Sunday, April 20, 2008


Well everything I've ever read about tillering a bow says that its a bit of an art form. That you do a lot of it by look and by feel. However, one of those things I read said that while it _is_ a bit of an art, there's also some maths behind it - an article in something called PrimitiveWays by Dick Baugh. Hurrah! Because I don't know the art, but I can do maths...

Because the Bow Construction FAQ suggested that I add a bit of extra length to the bow when using a somewhat inferior wood like the oak we've got, and because its always easier to take more off than put any back, I've got a bow thats about 78" long. So I had to do a little extrapolation on the tables in the tillering article to get out to 78" - his longest is 72". For 72" and a 40 lb. draw he uses .36, so I extrapolate from the table to .35 for 78" and a 40 lb. draw. To get to a draw of 45 lbs. - my target - you multiply by 40/45, and using a standard weight of a gallon jug full of water (@8.34 lbs.) I get:

0.35 x 40/45 x 8.34 = 2.59 inches.

Great! Except rulers with hundreths of inches on them are hard to come by in my world, so I'll convert to cm: 6.58 cm. And the deflection for the outer half of each limb is supposed to be between 1/4 and 1/3 of the deflection for the full limb, so between 1.65 and 2.19 cm. I've carried out to an extra decimal place while doing the maths, but I'll be lucky to be able to measure accurately to the nearest millimeter, so we'll call it:

Full Limb: 66mm.
Half Limb: 17 - 22mm.

So I bought some sawhorses, and came up with the following rig for taking the measurements:

The bow is held fast on the horse by 2 clamps, with the center of the bow or the midpoint line of the limb exactly on the edge of the horse. Its pushed up to the fence until the end just touches, and I make a mark. Then I add a gallon jug of water to the string and measure the deflection:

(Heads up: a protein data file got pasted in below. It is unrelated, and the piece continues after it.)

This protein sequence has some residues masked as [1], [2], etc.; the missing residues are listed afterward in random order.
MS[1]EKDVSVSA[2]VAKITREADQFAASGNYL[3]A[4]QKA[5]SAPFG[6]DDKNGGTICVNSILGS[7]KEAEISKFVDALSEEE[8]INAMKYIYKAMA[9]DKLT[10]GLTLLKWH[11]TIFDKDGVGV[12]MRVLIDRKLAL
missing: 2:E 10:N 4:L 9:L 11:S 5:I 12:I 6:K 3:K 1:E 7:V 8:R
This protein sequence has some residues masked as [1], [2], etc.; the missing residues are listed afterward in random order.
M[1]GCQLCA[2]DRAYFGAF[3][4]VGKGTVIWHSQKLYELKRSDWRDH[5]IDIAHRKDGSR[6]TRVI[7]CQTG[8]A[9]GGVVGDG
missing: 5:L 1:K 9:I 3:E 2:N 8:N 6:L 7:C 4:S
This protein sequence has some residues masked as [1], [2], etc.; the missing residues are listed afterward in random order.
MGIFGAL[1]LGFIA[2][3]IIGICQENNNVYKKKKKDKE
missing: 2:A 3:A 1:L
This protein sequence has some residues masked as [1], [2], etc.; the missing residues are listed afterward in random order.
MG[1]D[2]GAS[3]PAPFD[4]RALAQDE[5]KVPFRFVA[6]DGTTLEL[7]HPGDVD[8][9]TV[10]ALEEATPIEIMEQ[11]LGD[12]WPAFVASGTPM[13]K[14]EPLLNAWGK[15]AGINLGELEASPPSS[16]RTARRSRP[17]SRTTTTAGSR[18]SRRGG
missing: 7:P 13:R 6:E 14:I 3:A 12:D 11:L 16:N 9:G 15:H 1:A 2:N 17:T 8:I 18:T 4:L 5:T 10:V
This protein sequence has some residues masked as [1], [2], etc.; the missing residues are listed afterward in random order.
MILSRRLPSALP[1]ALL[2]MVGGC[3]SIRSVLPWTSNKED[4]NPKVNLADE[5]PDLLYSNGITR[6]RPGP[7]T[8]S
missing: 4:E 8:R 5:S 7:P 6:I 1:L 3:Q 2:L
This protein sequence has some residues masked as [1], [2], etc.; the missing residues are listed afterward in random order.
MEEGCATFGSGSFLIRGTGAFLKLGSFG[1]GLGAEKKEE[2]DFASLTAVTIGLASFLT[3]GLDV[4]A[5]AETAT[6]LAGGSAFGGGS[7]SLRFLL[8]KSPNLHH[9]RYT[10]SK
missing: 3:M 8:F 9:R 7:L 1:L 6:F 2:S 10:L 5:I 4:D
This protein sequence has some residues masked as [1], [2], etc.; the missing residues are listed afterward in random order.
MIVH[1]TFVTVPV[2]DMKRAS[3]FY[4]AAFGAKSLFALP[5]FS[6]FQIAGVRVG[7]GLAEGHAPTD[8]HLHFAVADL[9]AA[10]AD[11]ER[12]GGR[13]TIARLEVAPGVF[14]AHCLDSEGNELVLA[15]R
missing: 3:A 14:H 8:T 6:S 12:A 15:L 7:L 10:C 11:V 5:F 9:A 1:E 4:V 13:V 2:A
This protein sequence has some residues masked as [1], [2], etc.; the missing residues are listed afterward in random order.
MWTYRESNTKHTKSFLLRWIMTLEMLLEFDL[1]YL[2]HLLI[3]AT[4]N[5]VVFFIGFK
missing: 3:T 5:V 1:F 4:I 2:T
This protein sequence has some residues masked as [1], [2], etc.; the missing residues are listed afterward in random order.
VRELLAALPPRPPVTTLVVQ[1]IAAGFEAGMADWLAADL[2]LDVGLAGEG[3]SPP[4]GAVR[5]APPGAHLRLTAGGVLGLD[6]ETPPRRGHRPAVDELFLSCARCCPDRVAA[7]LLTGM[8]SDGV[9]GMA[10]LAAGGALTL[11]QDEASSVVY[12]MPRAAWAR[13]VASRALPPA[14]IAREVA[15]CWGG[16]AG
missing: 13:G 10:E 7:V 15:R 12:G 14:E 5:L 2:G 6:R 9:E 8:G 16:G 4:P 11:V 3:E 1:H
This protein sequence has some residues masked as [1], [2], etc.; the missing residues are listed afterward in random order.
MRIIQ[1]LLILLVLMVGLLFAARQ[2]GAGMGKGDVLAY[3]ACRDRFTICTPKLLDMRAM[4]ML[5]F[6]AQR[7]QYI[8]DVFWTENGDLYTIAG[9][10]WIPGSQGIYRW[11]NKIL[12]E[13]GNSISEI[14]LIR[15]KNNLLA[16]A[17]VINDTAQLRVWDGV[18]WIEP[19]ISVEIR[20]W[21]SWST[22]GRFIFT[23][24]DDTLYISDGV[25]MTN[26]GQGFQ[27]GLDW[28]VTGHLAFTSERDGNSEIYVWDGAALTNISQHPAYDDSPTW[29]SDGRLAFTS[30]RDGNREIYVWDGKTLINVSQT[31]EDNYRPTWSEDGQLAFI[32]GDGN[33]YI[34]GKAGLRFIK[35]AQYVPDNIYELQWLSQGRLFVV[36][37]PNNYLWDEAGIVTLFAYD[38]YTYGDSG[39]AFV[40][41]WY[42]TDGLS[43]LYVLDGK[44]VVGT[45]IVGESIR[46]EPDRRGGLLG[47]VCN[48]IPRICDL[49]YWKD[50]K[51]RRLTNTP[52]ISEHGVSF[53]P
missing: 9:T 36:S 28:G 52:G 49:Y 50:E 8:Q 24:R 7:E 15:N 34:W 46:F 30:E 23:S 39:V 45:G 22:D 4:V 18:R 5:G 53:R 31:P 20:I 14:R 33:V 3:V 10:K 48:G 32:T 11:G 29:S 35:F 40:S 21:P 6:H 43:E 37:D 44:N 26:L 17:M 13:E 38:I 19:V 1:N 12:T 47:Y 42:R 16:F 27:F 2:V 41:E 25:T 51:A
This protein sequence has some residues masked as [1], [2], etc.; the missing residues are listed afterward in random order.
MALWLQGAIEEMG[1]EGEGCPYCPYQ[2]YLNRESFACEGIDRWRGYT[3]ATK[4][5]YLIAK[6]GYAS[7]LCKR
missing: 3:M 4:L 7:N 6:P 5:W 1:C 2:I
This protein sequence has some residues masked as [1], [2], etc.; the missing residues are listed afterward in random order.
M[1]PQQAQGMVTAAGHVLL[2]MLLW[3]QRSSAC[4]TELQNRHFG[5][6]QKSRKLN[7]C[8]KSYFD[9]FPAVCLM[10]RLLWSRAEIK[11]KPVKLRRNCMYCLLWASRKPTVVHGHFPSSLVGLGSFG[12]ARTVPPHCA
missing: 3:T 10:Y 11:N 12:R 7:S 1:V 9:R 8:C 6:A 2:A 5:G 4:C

We did the outer half of the limb first, and when it was within the target range then we shifted to the halfway mark and measured for the whole limb - taking wood relatively evenly off the belly and sides of the bow, wanting to keep the back as a single ring of wood (as much as we'd managed so far...) We got one limb done, and then it was getting late and my hands were getting sore, so we'll leave the other side for another day.

Catch Up

So, no updates since the end of last August...

Well part of that is because, like my usual slack self, I've been working on this sort of one weekend a month. And not even that while galavanting around the world the last couple of months, nor the months previous where the backyard was too full of snow to do anything much - fortunately our new place will have a big enough indoor space to use as a workroom in winter. But a big part of that was just that there wasn't much to say; before the snows Jamie and I had a go at it on a semi-regular basis, but we were just doing more rough shaping, so there wasn't much to say. Catch-up time.

So, how to know when the rough shaping was getting close enough to think about tillering? Well one way is to bend the thing a bit, but I'm wary of doing that too soon because I don't want to break anything. And I was also concerned a bit about getting the shape right, as much as I could. So I took measurements from the Bow Construction FAQ and ended up with about 1.25" x 1.25" at the grip (in a distorted oval shape drawn around a cross 5/8" on either side arm, extending 1" below the cross and 1/4" above it), tapering down to about 5/8" wide x 1/2" deep. From these rough estimates, I made up some templates:

The templates are a couple mil bigger than the actual intended final measurements in every direction, so I could slide them over the too-big stick and see where it touched - those were the bits that needed trimming. So we did that back-and-forth for a few sessions until we pretty much fit the templates evenly. And at that point we could bend the stick a bit, so I figured it was time to think about tillering in earnest.